An August 20 article in the New York Times by William Broad highlights a disturbing advance in the technology to enrich uranium which could have serious proliferation risks.
The new technology uses lasers to enrich uranium for use in nuclear power plants. The idea has been around for a long time, but it has proven too difficult to implement – until now. General Electric (G.E.), in conjunction with Hitachi, has been successfully testing this technology for the past two years, and is now petitioning the Nuclear Regulatory Commission to build a $1 billion dollar plant in Wilmington, N.C.
Center Advisory Board member Frank N. von Hippel, a nuclear physicist and former advisor to President Clinton, told Broad that we’re “…on the verge of a new route to the bomb.”
Concerns about the proliferation risks of the technology are not new. The New York Times article refers to a September 30th, 2009 letter spearheaded by the Center and other organizations to the Nuclear Regulatory Commission highlighting concerns that the technology could make it easier for other countries to develop clandestine uranium enrichment capabilities that could lead to the development of nuclear weapons (read the letter on our website here). Earlier this year the American Physical Society petitioned the Commission to urging it to make the completion of a proliferation risk assessments a condition of licensing.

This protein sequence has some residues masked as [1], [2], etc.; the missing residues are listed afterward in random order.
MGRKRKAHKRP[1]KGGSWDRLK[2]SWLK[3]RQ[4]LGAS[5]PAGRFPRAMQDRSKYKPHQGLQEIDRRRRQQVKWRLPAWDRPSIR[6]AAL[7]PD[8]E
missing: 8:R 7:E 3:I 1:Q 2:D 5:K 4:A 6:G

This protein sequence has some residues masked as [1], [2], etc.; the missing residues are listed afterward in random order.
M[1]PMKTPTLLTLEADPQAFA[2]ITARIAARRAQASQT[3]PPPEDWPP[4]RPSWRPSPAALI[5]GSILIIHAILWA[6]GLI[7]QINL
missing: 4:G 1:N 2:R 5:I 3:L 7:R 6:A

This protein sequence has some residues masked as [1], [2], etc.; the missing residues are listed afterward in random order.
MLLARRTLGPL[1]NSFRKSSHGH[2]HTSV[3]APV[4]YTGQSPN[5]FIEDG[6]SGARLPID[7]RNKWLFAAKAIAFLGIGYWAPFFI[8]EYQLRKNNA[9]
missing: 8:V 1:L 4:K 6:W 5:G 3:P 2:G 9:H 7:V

Supporters of the technology believe that it will lower the cost of enriching uranium for use in nuclear power plants. They argue that this would make it easier and cheaper to produce the fuel for nuclear power plants.
However, the use of lasers in the enrichment process could also lead to the creation of much smaller and therefore harder to detect enrichment facilities. Such plants would make it difficult for the International Atomic Energy Agency to ensure that states are complying with the Non-Proliferation Treaty.
For example, Iran has been working on laser enrichment technology since the 1970’s, but it has kept the results secret. Successful implementation of the technology in the United States would likely encourage Iran, and others, to continue their own research.
This new technology opens the door to increased proliferation. As Dr. von Hippel pointed out “We should have learned enough by now to do an assessment before we let this kind of thing out.” At the very least, the Nuclear Regulatory Commission should call for a careful and thorough assessment of the proliferation risks of the technology to ensure a full understanding of it costs and benefits.